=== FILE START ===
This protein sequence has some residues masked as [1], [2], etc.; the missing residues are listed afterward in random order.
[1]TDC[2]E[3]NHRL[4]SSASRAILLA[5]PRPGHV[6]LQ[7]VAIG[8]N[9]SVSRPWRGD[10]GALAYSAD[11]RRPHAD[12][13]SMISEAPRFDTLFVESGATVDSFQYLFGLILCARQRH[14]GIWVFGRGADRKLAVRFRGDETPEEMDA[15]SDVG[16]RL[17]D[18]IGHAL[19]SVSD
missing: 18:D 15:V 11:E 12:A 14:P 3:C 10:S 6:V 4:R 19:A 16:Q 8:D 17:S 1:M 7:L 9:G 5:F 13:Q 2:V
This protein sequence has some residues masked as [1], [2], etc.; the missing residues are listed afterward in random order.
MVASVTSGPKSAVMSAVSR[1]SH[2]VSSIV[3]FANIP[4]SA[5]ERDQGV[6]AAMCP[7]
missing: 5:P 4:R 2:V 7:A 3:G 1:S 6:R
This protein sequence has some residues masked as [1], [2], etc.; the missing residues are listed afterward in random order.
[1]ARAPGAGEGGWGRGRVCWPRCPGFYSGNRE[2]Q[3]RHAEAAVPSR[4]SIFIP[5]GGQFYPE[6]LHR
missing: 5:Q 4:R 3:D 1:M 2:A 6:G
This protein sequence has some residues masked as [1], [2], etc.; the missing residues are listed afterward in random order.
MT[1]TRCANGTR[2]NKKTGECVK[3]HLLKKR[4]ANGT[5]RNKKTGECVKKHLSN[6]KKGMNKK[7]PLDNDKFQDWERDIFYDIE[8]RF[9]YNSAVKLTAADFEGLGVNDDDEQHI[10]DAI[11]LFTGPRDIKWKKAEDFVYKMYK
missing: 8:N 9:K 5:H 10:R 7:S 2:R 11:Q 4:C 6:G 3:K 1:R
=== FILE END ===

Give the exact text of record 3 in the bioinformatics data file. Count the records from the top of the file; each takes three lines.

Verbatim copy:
This protein sequence has some residues masked as [1], [2], etc.; the missing residues are listed afterward in random order.
[1]ARAPGAGEGGWGRGRVCWPRCPGFYSGNRE[2]Q[3]RHAEAAVPSR[4]SIFIP[5]GGQFYPE[6]LHR
missing: 5:Q 4:R 3:D 1:M 2:A 6:G